Hungary beats an Internet tax

November 6, 2014

Anger at a proposed tax on Internet usage has spilled over into anger at the right-wing government in Hungary, explains Andrew Ryder.

THOUSANDS OF Hungarians have repeatedly taken to the streets in the last two weeks, compelling the government to withdraw its plan to impose a new tax on Internet usage. The protests represented a direct challenge to the dominance of the right-wing populist party Fidesz.

This is the most significant popular movement in Hungary in recent years, but the lack of organization on the left means that though the protest struck a victory on this particular issue, a true political alternative to right-wing populism remains to be developed.

Protests began on October 26, with more than 6,000 demonstrators assembling in Nádor József Square. Several opposition parties endorsed the demonstration, from the Socialist Party to the far-right Jobbik Party. Many trade unions, including the teachers' union, also supported the protest. During a speech by one of the organizers, Balázs Gulyás, members of the crowd spontaneously began to call for the resignation of Prime Minister Viktor Orbán.

This tendency--to oppose not only the Internet tax, but also the ruling party and the prime minister--was rampant throughout the demonstration and along the subsequent march to Heroes Square, which grew to include more than 10,000 people.

Thousands protest a plan to tax Internet usage in Hungary
Thousands protest a plan to tax Internet usage in Hungary

Some of the protesters carried old computer equipment with them to symbolize their right to Internet access. Many demonstrators then attacked Fidesz headquarters, which is located near Heroes Square, hurling keyboards, monitors and cellphones at the windows of the building. Two demonstrators also hung the flag of the European Union at the entryway to the party headquarters, a challenge to the nationalist party. Later in the evening, these protesters were dispersed by 300 police.

A second protest took place two days later, this time drawing tens of thousands of people. These demonstrators marched along the Danube River to Clark Adam Square. Even after the demonstration officially concluded, some 3,000 protesters proceeded toward Parliament, shouting slogans against Orbán and Fidesz.

The tax was to be based on the quantity of data transferred--at a rate of 150 forint (61 cents) per gigabyte--with a cap on charges per person. This would be in addition to a 27 percent tax on Internet service that already exists. While Fidesz initially expressed confidence that the protesters would simply tire and give up, the size of the demonstrations and the steadfastness of the protesters forced them to quickly change course and cancel the proposed tax.

WHY DID this tax produce such outrage? First, any proposed restrictions on Internet access touched a raw nerve for Hungarians because of the history of state control of news media and other communication during the period of Stalinist domination of Hungary. But the Fidesz Party has also passed a controversial law in 2010 to impose its own controls on the media. As a consequence, Hungarian public radio, which is a major source of news for Hungarians in rural areas, made no mention of the huge protests.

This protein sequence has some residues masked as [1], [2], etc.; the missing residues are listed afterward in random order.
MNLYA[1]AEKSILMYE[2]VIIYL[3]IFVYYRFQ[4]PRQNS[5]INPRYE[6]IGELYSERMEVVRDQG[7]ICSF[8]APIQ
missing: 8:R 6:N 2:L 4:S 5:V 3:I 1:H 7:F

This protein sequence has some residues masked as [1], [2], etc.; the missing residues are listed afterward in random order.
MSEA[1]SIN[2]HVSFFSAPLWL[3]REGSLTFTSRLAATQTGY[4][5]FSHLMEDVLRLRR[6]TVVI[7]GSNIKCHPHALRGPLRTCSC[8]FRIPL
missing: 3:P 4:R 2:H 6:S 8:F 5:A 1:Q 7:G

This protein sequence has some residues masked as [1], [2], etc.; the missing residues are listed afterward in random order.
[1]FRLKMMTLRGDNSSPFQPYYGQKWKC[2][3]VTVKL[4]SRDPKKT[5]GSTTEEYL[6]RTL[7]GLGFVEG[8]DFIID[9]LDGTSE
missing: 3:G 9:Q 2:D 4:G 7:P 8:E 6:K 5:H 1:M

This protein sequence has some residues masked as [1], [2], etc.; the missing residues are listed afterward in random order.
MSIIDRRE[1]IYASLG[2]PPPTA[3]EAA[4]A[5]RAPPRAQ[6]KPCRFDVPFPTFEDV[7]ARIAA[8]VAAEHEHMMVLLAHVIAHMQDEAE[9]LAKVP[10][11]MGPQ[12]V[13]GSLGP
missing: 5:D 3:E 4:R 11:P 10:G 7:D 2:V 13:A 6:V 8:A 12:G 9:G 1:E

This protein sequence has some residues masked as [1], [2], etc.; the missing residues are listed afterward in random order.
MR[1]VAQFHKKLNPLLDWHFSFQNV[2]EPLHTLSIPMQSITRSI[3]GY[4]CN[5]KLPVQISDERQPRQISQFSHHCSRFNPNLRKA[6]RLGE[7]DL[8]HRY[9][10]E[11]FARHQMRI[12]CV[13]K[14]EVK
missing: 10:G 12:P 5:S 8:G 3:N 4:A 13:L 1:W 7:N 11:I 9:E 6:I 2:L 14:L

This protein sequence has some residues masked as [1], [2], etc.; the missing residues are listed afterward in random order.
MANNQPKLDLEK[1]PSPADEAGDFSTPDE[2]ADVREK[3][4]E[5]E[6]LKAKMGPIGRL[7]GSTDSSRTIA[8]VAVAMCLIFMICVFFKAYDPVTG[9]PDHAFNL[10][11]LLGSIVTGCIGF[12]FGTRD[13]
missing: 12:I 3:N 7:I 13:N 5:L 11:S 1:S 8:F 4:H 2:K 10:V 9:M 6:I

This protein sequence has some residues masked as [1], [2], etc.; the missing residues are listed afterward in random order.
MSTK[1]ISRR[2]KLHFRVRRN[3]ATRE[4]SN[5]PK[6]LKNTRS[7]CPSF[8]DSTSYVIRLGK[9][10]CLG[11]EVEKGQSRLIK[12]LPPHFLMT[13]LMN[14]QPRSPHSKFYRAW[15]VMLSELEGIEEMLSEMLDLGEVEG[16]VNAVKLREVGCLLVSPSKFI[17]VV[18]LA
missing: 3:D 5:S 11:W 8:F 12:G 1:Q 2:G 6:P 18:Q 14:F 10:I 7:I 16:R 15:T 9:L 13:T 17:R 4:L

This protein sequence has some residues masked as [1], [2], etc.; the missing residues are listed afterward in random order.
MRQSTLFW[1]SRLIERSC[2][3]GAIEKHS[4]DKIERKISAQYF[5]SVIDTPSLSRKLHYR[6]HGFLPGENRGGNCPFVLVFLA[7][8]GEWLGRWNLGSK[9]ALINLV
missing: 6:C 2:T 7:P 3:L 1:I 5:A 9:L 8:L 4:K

Second, the struggle became a catalyst for myriad grievances against the ruling party. Less than two weeks before the protests broke out, the U.S. had canceled the visas of several Hungarian diplomats because they had been involved in corruption. The Fidesz party has generally propagated cronyism, deploying a steady diet of right-wing populism but failing to deliver on any measure of prosperity for the majority of Hungarians.

In July, Orbán publicly declared that he was intent on "building an illiberal new state based on national foundations," with Putin's Russia and Erdogan's Turkey as inspirations. Orbán recently collaborated with Russia to build a new power plant. This move toward greater reliance on Russia disturbs many Hungarians, who are still haunted by the memory of the Soviet Union's decades-long occupation.

While the protests have been popular and militant, there is little clarity about how to put forward an alternative to the ruling party. In general, the organized left is weak in Hungary. Most Hungarians regard the Socialist Party as discredited by its repressive past as well as by a string of corruption scandals during its rule in the years after the collapse of Stalinism.

Many protesters hold an idealized view of the European Union, which they see as an alternative to Russia's imperial ambitions and the goals of Hungary's ultranationalists. At the other end of the specturm, Jobbik, the extreme far-right nationalist party, also took part in the demonstrations. Jobbik is more emphatic in its "pan-Turanist" ideology, which proposes a unique Hungarian national essence as well as a kinship with Turkey and Russia, and scapegoats Roma, Jewish and LGBT people as threats to the national order.